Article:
In 2012 Paul Hermelin was appointed CEO of Capgemini SE (EPA:CAP). This analysis aims first to contrast CEO compensation with other large companies. Next, we’ll consider growth that the business demonstrates. And finally – as a second measure of performance – we will look at the returns shareholders have received over the last few years. The aim of all this is to consider the appropriateness of CEO pay levels.
How Does Paul Hermelin’s Compensation Compare With Similar Sized Companies?
Our data indicates that Capgemini SE is worth €17.1b, and total annual CEO compensation is €5m. That’s a modest increase of 0.6% on the prior year year. We took a group of companies with market capitalizations over €7.0b, and calculated the median CEO compensation to be €4m.
Thus we can conclude that Paul Hermelin receives more in total compensation than the median of a group of large companies in the same market as Capgemini SE. However, this doesn’t necessarily mean the pay is too high. A closer look at the performance of the underlying business will give us a better idea about whether the pay is particularly generous.
You can see a visual representation of the CEO compensation at Capgemini, below.
Is Capgemini SE Growing?
On average over the last three years, Capgemini SE has shrunk earnings per share by 6.0% each year. It achieved revenue growth of 3.3% over the last year.
Few shareholders would be pleased to read that earnings per share are lower over three years. And the modest revenue growth over 12 months isn’t much comfort against the reduced earnings per share. So given this relatively weak performance, shareholders would probably not want to see high compensation for the CEO.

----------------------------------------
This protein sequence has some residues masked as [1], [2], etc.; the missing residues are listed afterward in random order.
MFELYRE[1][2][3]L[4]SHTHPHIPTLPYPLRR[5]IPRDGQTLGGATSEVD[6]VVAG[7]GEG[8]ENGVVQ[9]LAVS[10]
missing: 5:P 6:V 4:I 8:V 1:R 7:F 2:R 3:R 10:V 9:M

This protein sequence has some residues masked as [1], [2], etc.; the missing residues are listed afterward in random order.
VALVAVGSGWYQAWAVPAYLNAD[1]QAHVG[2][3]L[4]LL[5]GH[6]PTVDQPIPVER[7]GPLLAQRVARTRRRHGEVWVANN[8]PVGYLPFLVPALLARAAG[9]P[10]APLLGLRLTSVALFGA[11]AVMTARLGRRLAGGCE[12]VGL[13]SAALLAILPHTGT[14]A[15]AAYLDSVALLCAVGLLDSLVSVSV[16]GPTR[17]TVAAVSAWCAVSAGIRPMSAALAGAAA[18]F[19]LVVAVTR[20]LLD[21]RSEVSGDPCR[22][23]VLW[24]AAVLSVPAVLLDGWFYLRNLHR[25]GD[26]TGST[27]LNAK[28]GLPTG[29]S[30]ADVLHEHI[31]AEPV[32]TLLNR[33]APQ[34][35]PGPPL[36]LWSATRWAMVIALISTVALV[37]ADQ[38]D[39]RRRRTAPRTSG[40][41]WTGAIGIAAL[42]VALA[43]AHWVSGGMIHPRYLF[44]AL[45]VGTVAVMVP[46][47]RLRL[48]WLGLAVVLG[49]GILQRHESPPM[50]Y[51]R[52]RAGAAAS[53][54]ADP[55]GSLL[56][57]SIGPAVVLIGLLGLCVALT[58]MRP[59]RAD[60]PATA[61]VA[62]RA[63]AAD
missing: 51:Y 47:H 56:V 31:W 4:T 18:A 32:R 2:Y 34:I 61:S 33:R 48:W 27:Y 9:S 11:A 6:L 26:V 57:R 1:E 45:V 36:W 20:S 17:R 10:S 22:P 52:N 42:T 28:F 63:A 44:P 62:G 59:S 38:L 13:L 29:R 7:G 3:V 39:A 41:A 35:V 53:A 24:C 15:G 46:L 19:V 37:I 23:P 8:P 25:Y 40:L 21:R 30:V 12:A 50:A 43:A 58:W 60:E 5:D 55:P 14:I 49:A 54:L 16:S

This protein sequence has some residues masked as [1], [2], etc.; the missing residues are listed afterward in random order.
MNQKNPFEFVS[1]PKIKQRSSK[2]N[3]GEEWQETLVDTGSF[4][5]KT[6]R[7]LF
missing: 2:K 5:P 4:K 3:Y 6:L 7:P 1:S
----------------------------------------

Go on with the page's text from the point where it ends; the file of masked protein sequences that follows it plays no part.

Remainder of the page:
It could be important to check this free visual depiction of what analysts expect for the future.
Has Capgemini SE Been A Good Investment?
I think that the total shareholder return of 34%, over three years, would leave most Capgemini SE shareholders smiling. This strong performance might mean some shareholders don’t mind if the CEO is paid more than is normal for a company of its size.
We compared total CEO remuneration at Capgemini SE with the amount paid at other large companies. Our data suggests that it pays above the median CEO pay within that group.
We think many shareholders would be underwhelmed with the business growth over the last three years.
On the other hand, returns have been good, so the company is doing something right. Given this situation we doubt shareholders are particularly concerned about the CEO compensation. So you may want to check if insiders are buying Capgemini SE shares with their own money (free access).
Or you might prefer examine intently this intuitive graph showing past earnings and revenue.
To help readers see past the short term volatility of the financial market, we aim to bring you a long-term focused research analysis purely driven by fundamental data. Note that our analysis does not factor in the latest price-sensitive company announcements.
The author is an independent contributor and at the time of publication had no position in the stocks mentioned. For errors that warrant correction please contact the editor at firstname.lastname@example.org.